Just like with toxic partners, a toxic mom will try to manipulate you by acting as if you and your choices are the reason she’s upset. “This often results in feeling as though you need to caretake your mother’s feelings, as opposed to her being responsible for them herself,” Rachel Landman, LMHC, a counselor with Humantold, tells Bustle.

The guilt trip could be about anything. “For example, stating that switching majors would be very disappointing to her, which in turn causes feelings of insecurity and a sense that one cannot trust their own instincts about their interests and desires,” Landman says. And do you need that? No.

Remind yourself that you no longer have to make her happy or change your life so she doesn’t get upset. "[Say to] yourself over and over and over, 'This is my life and I may love my mom, but I cannot let her manage, influence, and bring me down,'" Dr. Joshua Klapow, PhD, a clinical psychologist, tells Bustle. "Say it in the morning, say it midday, say it before you go to bed." Hopefully it'll stick.

6. Let Another Family Member Know What’s Going On

While it may be tempting to keep this toxic relationship a secret, it really does help to let another family member know what’s going on. “Perhaps you are not the only one bearing the brunt of her toxicity,” Dr. Sanam Hafeez, PhD, a neuropsychologist and faculty member at Columbia University, tells Bustle.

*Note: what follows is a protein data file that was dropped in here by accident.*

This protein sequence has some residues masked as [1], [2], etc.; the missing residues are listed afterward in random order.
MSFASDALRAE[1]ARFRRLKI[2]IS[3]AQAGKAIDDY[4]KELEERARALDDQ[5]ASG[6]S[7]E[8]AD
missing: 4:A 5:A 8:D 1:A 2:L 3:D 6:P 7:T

You may be able to form an alliance, so to speak, with a sibling or another parent. It’ll also help to know you aren’t alone in this treatment.

7. Ignore Toxic Comments

Another strategy? Ignoring toxic comments completely. “They are designed for engagement and the minute a response is given, boom, you are back in the dynamic most likely feeling awful about yourself and angry you engaged,” Jennifer Kelman, LCSW, a mental health expert and licensed clinical social worker, tells Bustle.

Instead, laugh to yourself internally and stay neutral. But if you do want to respond, Kelman says, you could say, “Mom, I love and care for you, but I will not respond or be able to spend time with you if you say these things. If you can relate to me with empathy and positivity, then I am all for spending time together.”

8. Don’t Take It Personally

While a toxic mom’s comments can feel very personal, begin training yourself to let it go. “Let it go in one ear and out the other and remind yourself that this is her stuff and lack of self-esteem that is being dumped on you,” Kellman says. It’s not a reflection of who you really are.

If tough emotions start welling up, remove yourself from the situation and reach out to a friend, family member, or therapist. Vent, ask for advice, or simply talk about something else until the feeling passes.

9. Prioritize Yourself & Your Needs

After years of being controlled by a toxic mom, it can feel pretty radical to focus on yourself and your own needs. But that’s exactly what you need to do when you’re around your mom, and also when you’re not.